A few years ago an angry customer sent me an e-mail complaining about one of Ragan's workshops. The letter caught me at the exact wrong moment, and I exploded. Something about the letter seemed fake. Then I remembered: This was the person who left early on the first day and never returned. How could she hate a workshop she never attended?
Here's where everything went wrong. I wrote what I thought was a hilarious letter to my conference staff ridiculing the customer for playing hookey. It was one of those cathartic, get-it- out-of-your-system tirades. But then I hit "reply" instead of "forward."
If you've ever been in this situation, you know the feeling. You realize your mistake as soon as your finger lifts off the key and your entire body goes into super slow-mo as you scream,"nooooooooo!!!"
If ever I needed a crisis communication plan it was then.
I immediately chased my horrible letter with a plea for understanding. I began with a heartfelt apology. It was sincere, of course; I was indeed mortified. But guessing that everyone has had a similar experience in their lives, I took a chance. I asked if this had ever happened to her. Not only did she write back to say she understood -- and that yes, she had once made a similar blunder -- she thought the entire event was great fun.
I thought of this when I saw what happened to Countrywide Financial Corp's CEO Angelo Mozilo the other day.
Like every other mortgage lender today, Countrywide has been in a tailspin. It issued tens of thousands of bad loans to customers who everyone up the lending food chain knew could never pay back. Every day has been a pretty crappy day ever since. So you can imagine the kind of mood Mozilo may have been in.
Here's how this PR disaster unfolded. A customer sent an e-mail to Mozilo with a plea to save his home of 16 years. The letter struck Mozilo as fake, it actually sounded like the kind of canned letter offered up by Internet sites that purport to help customers get loan relief. "This is unbelievable," Mozilo wrote in an e-mail he thought was going to his staff. "Most of these letters now have the same wording. Obviously they are being counseled by some other person or by the Internet. Disgusting."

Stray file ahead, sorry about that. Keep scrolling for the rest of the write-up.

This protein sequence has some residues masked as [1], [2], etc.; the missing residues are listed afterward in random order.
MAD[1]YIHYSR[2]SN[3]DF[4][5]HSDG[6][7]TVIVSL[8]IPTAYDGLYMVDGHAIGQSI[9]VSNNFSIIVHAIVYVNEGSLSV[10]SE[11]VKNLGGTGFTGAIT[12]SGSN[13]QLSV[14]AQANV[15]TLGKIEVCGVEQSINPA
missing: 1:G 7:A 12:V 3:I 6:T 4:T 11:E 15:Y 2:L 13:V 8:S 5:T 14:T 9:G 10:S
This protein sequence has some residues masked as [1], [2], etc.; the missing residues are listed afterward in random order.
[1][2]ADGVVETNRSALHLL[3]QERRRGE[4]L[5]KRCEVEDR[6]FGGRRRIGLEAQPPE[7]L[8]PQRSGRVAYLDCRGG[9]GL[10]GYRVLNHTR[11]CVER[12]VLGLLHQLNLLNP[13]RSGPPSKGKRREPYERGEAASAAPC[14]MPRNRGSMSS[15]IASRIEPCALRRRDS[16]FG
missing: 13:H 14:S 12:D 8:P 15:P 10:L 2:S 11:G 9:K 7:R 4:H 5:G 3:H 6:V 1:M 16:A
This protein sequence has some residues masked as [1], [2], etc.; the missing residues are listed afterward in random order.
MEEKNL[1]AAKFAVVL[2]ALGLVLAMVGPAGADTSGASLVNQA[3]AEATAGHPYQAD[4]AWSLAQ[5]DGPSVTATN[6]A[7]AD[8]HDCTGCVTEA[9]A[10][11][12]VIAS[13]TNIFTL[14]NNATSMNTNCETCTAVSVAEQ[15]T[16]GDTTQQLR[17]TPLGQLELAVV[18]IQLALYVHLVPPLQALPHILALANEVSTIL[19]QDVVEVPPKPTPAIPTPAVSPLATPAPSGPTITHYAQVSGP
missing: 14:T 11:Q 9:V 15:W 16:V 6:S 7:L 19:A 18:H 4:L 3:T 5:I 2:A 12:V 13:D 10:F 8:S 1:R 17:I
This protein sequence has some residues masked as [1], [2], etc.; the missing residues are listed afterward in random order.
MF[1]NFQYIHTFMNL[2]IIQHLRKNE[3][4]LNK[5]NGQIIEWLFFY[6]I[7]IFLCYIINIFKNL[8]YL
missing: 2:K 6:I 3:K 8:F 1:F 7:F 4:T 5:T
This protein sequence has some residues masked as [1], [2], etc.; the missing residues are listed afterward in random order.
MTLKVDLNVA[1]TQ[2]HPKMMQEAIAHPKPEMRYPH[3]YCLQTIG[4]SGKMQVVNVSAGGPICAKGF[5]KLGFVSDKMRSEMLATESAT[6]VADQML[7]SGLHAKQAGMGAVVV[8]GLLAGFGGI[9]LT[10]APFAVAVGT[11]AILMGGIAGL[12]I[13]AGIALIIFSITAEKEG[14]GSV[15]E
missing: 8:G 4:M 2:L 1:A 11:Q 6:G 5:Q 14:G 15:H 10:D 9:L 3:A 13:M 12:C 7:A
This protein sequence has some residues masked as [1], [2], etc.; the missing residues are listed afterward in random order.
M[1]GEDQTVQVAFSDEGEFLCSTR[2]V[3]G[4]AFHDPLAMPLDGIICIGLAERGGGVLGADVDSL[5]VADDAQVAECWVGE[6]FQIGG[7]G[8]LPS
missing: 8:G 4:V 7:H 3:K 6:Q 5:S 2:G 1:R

The letter ended up on an online forum, then it hit the blogosphere. As Paul Harvey likes to say, "now you know the rest of the story." Full PR panic ensued.
Mozilo's PR team issued a statement to reporters: "Countrywide and Mr. Mozilo regret any misunderstanding caused by his inadvertent response to an e-mail by Mr. Bailey."
The statement backpedals further: "Countrywide is actively working to help borrowers, like Mr. Bailey, keep their homes."
PR Goof #1: Calling the fiasco a "misunderstanding." What "misunderstanding?" This was the exact wrong word to use, the exact wrong tone to take. This was no "misunderstanding." It was a mistake -- an embarrassing, monumental, silly, humiliating whale of a mistake. So say it. Step out onto the public stage and take it in the testes. It's your only hope.
PR Goof #2: Claiming that Countrywide actually cares about all of the people it's foreclosing on. Look, maybe it's true. Maybe there is some collective sadness at Countrywide that is prompting it to help the people they screwed with sub-prime loans. It doesn't matter. The public is in no mood to hear how Countrywide cares. They already look at Mozilo and see Well-Fed, Cigar-Chomping Big Shot. So put a lid on the "we care" crap. No one believes it. Besides, care is what care does in these scenarios.
One final thought on this subject.
A recent article appeared in The New York Times that supports this "shut the F---up and apologize" crisis plan.
A study found that doctors who apologize to their patients immediately after they screw up are sued less, even when they make horrifying mistakes like removing the wrong rib. This is not some airy theory. There are real stats to back this up.
At the University of Illinois, for example, of 37 cases where the hospital acknowledged a preventable error and apologized, only one patient filed suit. At the University of Michigan Health System, existing claims and lawsuits dropped from 262 in August 2001 to 83 in August 2007, and legal costs fell by two-thirds.
Moral of the story: People want to forgive, but they don't want to forgive pompous jackasses who refuse to admit their mistakes.